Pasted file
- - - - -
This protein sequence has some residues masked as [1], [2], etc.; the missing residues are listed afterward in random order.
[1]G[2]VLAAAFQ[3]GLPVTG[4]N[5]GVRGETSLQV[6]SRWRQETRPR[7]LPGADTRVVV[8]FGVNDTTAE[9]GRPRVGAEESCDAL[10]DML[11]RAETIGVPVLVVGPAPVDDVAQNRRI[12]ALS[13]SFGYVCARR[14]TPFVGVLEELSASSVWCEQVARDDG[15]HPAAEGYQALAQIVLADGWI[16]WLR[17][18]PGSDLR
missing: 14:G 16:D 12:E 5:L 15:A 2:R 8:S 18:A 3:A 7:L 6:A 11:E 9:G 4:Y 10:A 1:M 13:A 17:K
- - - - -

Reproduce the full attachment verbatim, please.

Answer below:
This protein sequence has some residues masked as [1], [2], etc.; the missing residues are listed afterward in random order.
[1]G[2]VLAAAFQ[3]GLPVTG[4]N[5]GVRGETSLQV[6]SRWRQETRPR[7]LPGADTRVVV[8]FGVNDTTAE[9]GRPRVGAEESCDAL[10]DML[11]RAETIGVPVLVVGPAPVDDVAQNRRI[12]ALS[13]SFGYVCARR[14]TPFVGVLEELSASSVWCEQVARDDG[15]HPAAEGYQALAQIVLADGWI[16]WLR[17][18]PGSDLR
missing: 14:G 16:D 12:E 5:L 15:A 2:R 8:S 18:A 3:A 7:L 6:A 11:E 9:G 4:Y 10:A 1:M 13:A 17:K